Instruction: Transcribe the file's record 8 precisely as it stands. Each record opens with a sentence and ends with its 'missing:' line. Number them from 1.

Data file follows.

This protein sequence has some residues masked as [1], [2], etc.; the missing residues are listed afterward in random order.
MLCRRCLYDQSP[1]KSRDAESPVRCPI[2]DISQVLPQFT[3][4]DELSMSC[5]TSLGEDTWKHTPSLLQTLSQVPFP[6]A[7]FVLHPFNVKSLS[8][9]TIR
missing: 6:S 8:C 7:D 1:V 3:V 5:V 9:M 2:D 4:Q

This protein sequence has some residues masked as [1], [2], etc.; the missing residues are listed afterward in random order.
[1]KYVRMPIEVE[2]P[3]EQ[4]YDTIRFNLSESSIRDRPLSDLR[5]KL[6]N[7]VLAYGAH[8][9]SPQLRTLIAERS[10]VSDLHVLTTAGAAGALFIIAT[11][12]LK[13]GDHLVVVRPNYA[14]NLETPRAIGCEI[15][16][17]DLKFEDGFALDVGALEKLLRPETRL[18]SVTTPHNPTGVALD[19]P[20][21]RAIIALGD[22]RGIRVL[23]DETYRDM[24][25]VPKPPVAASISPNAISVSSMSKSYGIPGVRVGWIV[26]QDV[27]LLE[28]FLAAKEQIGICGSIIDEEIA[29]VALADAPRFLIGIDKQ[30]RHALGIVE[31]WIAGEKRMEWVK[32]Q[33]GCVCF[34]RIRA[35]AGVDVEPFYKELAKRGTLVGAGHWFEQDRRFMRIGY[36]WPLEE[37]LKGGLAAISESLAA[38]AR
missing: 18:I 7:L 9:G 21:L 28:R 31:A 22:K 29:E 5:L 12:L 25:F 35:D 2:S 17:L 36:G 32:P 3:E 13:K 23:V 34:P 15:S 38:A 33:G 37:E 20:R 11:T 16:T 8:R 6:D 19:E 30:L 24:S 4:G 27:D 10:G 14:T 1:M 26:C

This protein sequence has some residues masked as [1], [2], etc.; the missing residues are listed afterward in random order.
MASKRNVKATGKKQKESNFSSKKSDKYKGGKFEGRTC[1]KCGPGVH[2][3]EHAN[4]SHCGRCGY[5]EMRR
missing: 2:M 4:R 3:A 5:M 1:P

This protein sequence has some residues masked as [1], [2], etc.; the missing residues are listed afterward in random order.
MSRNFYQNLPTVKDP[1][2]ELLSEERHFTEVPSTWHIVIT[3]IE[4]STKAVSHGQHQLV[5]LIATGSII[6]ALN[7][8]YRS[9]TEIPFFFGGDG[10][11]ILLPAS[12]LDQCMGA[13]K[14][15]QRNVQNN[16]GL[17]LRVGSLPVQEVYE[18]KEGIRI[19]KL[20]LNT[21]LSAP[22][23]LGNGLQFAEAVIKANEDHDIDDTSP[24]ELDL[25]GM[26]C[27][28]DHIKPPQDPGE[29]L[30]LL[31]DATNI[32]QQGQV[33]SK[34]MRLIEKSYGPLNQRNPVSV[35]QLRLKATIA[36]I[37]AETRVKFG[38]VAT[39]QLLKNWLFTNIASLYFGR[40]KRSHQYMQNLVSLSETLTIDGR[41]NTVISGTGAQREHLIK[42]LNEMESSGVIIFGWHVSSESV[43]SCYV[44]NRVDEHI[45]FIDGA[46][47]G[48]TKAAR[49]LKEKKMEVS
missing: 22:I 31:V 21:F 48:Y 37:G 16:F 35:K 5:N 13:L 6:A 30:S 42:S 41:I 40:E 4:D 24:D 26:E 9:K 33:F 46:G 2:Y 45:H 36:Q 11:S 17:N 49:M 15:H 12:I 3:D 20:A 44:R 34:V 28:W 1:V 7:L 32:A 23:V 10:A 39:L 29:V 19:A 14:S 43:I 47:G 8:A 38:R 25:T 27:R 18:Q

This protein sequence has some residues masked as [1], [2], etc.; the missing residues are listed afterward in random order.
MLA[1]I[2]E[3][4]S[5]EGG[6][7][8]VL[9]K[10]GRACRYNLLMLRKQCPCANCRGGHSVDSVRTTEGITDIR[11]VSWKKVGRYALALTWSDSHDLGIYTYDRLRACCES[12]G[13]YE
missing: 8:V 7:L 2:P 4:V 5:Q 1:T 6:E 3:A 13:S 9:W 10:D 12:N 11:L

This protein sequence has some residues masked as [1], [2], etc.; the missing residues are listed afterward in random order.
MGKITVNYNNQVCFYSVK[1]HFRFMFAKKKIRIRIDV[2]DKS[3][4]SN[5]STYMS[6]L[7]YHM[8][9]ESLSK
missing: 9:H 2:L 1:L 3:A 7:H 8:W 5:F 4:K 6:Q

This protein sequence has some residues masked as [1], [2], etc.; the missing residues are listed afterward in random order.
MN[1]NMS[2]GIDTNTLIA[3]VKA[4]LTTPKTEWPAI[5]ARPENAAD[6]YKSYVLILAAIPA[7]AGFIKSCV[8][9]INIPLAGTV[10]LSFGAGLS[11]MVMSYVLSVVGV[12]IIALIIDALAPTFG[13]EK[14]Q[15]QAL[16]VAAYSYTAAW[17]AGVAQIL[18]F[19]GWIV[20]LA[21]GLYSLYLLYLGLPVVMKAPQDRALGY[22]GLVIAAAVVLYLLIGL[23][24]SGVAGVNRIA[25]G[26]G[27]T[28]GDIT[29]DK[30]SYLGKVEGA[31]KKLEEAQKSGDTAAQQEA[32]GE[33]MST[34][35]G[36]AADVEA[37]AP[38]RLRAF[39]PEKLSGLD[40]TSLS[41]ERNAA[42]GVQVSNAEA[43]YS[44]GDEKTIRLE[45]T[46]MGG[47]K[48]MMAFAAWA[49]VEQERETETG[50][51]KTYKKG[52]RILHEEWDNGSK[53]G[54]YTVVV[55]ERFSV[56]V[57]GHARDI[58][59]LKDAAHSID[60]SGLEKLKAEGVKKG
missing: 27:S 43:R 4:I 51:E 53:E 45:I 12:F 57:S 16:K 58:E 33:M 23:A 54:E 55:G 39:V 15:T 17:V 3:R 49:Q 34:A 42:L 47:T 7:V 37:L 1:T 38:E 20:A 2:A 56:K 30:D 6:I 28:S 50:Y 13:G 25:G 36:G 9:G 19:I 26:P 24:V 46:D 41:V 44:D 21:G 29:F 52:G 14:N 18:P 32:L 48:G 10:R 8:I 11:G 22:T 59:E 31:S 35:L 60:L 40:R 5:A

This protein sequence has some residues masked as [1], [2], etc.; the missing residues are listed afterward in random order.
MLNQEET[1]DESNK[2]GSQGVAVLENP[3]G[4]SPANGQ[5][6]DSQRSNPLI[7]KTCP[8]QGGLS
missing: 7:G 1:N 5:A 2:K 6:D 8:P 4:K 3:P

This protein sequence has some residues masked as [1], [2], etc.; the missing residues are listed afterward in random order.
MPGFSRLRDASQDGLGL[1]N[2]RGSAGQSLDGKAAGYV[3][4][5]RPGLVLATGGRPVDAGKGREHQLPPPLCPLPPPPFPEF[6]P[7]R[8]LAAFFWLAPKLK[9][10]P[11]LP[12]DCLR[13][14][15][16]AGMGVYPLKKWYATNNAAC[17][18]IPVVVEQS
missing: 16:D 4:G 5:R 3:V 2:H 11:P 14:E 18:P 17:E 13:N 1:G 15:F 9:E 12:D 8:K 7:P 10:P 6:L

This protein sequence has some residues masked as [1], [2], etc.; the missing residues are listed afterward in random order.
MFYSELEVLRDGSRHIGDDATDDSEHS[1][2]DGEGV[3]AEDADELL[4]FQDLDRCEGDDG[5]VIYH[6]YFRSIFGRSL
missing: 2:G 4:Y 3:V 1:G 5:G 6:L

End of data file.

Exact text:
This protein sequence has some residues masked as [1], [2], etc.; the missing residues are listed afterward in random order.
MLNQEET[1]DESNK[2]GSQGVAVLENP[3]G[4]SPANGQ[5][6]DSQRSNPLI[7]KTCP[8]QGGLS
missing: 7:G 1:N 5:A 2:K 6:D 8:P 4:K 3:P